A Twist on HIPAA: When a Colleague Is Your Patient
All (I hope) nurses know about HIPAA and patient privacy. Those of us who are relatively new to the field had it drilled into us in nursing school, at every clinical site, and then at our eventual workplaces. More experienced nurses have watched patient privacy take a more meandering course through paper charting to computerized everything and a more rigorous tracking and protective view of patient privacy. I have written online and published print articles about HIPAA and social media, but I and others have neglected to emphasize another area we need to consider: what if a colleague is your patient or a patient in your department?
Stop and think about this now, particularly if you live in a small community. My town has one hospital, so the chances of an associate being a patient are decently high. Nurses are not so good at protecting patient privacy to begin with, and, anecdotally, they seem less so when they know the patient in question. This is anecdotal because I can’t find any studies on it, but I have been in health care less than a decade and have seen five terminations as a result of in-house chart accesses. One was for accessing my chart, and I can tell you that it does not feel good. On the other end of the spectrum, one was because one CNA intentionally used another’s open charting session to look up information on a family member. Both were terminated. The phrase “skating on thin ice” was invented for these situations.
Here are the ways I see HIPAA violated daily.
- Nurses are curious about another patient’s lab results/H&P/medication history—more so if it is a coworker—and take the opportunity to open the chart and look. It’s right there, tempting. DO NOT DO THIS. Not only is it a violation, unethical, and illegal, but because of the advent of and requirement for electronic charting, it can be easily tracked. Have a reason to open a chart or don’t do it. If you open it by accident, find out your facility’s procedure for documenting accidental chart accesses and use it. Don’t have time? Do you have time to find a new job?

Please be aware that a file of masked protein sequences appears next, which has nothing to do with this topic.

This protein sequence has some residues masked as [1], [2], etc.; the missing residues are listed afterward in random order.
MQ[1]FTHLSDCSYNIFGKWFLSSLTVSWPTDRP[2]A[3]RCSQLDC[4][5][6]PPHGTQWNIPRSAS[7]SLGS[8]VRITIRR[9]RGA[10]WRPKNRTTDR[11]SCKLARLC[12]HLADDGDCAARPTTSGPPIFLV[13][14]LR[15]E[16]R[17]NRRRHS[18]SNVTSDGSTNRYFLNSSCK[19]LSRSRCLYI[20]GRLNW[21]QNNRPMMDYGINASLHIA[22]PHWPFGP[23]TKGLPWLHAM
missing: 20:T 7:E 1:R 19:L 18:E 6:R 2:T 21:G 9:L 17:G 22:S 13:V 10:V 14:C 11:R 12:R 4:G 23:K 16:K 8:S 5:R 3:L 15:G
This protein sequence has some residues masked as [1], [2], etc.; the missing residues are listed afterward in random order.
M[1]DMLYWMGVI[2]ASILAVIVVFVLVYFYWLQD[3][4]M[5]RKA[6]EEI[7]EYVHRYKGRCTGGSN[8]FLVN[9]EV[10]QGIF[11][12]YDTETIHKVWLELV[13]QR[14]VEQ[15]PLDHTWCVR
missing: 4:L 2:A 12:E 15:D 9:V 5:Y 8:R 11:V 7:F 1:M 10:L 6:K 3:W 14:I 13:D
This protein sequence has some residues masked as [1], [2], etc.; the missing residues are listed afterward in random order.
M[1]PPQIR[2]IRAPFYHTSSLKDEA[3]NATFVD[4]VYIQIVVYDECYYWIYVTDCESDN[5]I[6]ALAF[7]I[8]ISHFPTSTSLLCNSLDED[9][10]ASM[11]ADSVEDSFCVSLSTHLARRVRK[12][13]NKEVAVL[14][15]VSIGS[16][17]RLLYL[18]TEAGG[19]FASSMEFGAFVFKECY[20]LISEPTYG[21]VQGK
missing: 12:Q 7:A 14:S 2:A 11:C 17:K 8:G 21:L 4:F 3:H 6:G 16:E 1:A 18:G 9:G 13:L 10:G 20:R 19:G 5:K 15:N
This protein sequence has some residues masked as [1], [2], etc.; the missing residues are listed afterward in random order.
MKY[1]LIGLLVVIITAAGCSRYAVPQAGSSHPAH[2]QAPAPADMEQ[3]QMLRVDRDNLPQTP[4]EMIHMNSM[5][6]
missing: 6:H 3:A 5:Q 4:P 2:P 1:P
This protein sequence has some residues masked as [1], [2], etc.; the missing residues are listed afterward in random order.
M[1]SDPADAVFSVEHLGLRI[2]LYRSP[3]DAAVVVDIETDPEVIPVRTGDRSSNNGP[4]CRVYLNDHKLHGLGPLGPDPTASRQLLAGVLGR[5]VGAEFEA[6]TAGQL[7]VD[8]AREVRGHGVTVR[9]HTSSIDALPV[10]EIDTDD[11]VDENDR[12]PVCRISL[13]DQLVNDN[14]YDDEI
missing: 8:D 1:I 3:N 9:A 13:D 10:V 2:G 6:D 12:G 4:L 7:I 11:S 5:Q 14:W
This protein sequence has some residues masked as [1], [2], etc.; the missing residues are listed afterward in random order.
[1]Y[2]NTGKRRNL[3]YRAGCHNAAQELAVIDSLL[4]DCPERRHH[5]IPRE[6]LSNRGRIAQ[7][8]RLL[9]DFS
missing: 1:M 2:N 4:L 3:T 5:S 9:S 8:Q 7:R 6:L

- Nurses from one floor see that a colleague is admitted to another floor and go there to visit. They have good intentions, I’d like to think, but it’s still illegal. If your coworker wants to tell you about her appendectomy, let her bring it up on her own time, just as if it happened at another hospital.
- A nurse who has cared for a colleague discusses the illness with the colleague/patient or with other colleagues. Even if lighthearted, concerned, or well-intentioned…it’s still illegal (and unethical, and all that). I once saw a colleague receive a get-well card because the unit knew of a hospitalization she did not want to be public knowledge. Again, intentions were probably good, but they went astray.
Curiosity killed the cat and got the nurse fired. Treat your associates’ health information with great, great care. Corporate compliance officers now routinely investigate chart accesses for all employees admitted to or seen through an institution. Names on the list who were not involved in the patient’s treatment have some ’splaining to do. Make sure yours isn’t on there. And if your work friend is in the hospital, please do not barge into the room to say hello. Become a regular visitor and ask if visitors are desired; go through the proper channels. This is not a place to take shortcuts.
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